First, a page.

If successful, the case threatens to set a far-reaching and regressive legal precedent, undermining the landmark case of Gillick v West Norfolk (1986), which has given young people the right to make important decisions about their own bodies without the need for parental consent. Gillick competence recognises “the evolving maturity and individuality of children”. All children. Not certain children with certain needs. Ending Gillick competence for trans teenagers seeking puberty blockers would fly directly in the face of international best practice and effectively class them as being incapable of making decisions like anyone else their age.

Being transgender is not a psychiatric disorder.

The World Health Organization reclassified gender incongruence last year, stating correctly that it is not a psychological or psychiatric disorder. But what is seemingly nodded to in this case is that trans young people are presenting as gender-diverse due to some form of mental instability, or lack of competence. In fact, studies have shown that, far from affirming or consolidating mental-health issues, puberty blockers can and do have a positive effect on trans young people because they delay of the onset of a puberty that is likely to cause them immense distress. 

Puberty blockers can and do have a positive effect on trans young people.

As one example, puberty blockers have been described as ‘life savers’ by a study published in the medical journal Paediatrics in January 2020, which showed that the treatment significantly reduces a trans child’s likelihood of experiencing mental-health issues or suicidal thoughts. 

Make no mistake: The outcome of this judicial review is a matter of life or death for some trans teenagers. 

Puberty blockers now, contraception and abortions next?

Not only would this judicial review, if successful, question young trans people’s ability to consent to medical treatment, it would also require such an intensely personal medical decision to be handled by an often intimidating and impersonal judicial system – rather than a medical team, who are trained to support young people in making such important medical decisions. 

Meanwhile, this case has far-reaching implications beyond trans lives. As a cisgender woman as well as a trans ally, I want to explore the broader implications of this case to all women. What might the judicial review mean, more generally, for young people and their right to make decisions about their own bodies?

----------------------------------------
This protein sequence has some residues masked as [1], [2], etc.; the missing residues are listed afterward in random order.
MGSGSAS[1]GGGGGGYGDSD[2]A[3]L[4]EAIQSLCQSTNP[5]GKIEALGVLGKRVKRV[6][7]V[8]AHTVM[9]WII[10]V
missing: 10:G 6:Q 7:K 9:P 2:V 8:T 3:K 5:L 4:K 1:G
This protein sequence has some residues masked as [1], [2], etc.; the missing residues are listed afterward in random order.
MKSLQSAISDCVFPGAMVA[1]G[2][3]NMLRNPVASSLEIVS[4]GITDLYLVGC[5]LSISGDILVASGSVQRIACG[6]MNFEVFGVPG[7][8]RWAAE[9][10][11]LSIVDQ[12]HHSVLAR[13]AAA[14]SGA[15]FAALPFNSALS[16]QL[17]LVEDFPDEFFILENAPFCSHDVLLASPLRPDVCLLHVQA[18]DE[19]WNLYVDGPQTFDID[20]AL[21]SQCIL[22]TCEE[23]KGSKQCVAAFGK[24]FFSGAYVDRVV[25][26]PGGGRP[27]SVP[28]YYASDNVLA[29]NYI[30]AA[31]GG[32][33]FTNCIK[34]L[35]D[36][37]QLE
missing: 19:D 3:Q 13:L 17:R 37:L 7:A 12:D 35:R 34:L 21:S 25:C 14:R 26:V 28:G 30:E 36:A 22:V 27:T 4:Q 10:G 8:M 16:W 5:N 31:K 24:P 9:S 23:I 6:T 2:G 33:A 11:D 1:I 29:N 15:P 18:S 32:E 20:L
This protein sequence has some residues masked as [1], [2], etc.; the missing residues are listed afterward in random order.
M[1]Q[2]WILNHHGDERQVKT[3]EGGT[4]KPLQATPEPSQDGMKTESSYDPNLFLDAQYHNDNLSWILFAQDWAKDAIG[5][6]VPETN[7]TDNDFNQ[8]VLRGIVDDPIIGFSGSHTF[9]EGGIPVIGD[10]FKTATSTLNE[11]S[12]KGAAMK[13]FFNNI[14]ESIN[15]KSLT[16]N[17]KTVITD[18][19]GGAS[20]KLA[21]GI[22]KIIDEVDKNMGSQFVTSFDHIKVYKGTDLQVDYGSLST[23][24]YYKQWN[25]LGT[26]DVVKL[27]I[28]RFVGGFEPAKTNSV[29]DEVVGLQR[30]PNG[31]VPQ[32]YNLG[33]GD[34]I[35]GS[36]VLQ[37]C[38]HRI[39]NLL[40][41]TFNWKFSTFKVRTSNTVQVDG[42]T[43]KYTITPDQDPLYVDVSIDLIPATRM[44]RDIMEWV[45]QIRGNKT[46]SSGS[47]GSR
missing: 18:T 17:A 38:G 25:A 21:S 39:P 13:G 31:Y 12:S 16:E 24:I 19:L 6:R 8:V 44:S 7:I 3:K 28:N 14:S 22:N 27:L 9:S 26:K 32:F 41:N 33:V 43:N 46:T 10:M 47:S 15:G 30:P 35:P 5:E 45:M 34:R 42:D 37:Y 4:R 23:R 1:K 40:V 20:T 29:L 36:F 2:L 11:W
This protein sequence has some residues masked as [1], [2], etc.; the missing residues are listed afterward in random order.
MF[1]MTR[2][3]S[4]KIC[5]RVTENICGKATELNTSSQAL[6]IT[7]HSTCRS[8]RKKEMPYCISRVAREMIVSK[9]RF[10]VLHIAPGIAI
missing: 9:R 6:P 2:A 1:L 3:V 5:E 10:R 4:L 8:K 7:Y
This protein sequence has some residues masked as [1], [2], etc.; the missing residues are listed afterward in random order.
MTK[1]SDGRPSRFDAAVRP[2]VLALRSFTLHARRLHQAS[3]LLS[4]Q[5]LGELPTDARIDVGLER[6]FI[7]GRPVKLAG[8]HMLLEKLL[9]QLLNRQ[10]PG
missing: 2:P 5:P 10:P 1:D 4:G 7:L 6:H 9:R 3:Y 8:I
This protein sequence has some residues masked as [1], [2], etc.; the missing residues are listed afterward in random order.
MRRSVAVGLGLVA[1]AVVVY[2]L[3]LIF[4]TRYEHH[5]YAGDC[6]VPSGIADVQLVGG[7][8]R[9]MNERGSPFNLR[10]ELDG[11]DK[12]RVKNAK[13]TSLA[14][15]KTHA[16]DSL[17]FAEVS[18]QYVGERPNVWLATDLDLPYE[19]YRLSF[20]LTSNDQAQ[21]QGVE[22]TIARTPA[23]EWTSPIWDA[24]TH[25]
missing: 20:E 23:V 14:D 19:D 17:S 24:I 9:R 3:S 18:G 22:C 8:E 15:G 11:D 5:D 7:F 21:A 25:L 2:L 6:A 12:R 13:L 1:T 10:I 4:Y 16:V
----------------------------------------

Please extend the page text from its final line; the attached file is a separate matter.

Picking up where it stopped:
This case has far-reaching implications beyond trans lives.

The case goes right to the fundamental core of Gillick competency and how it should be applied to different demographics of young people. I see a very real risk that this case challenges the rights of all those under 18 who rely on Gillick competence in order to make their own informed decisions about their bodies. That includes women under 18 who require access to the pill and even abortions without parental consent. 

We cannot view the rights of trans children in a vacuum; to do so would be a dangerous mistake. If this claim were successful, it would be a huge loss for anyone who believes that children should have the right to decide, when appropriate, what happens to their bodies.

Gillick competency – as well as the Fraser guidelines that refer specifically to advice and treatment about contraception and sexual health was created to protect young people, at the same time identifying that they have the right to be their own advocate once they have an ability to understand what the consequences of treatment may be, or importantly, what the consequence of not having treatment may be. 

If we deny trans young people the ability to consent to medical treatment, who will be next?

What would be next? In my opinion, it’s a slippery slope: if we deny trans young people the ability to consent to medical treatment, who will be next?

We are all as vulnerable as the most vulnerable people in society, and right now, with constant misinformation spread online, in politics and in traditional media including the UK’s largest newspapers and the BBC, trans people are very vulnerable indeed. If a positive claim does have a domino-effect, we are looking at a potential mass rollback of child rights across the board. This undermining of Gillick competence nods towards a future where the right to abortion and pro-choice decisions are restricted for all, destroying freedoms long fought for by women’s rights activists.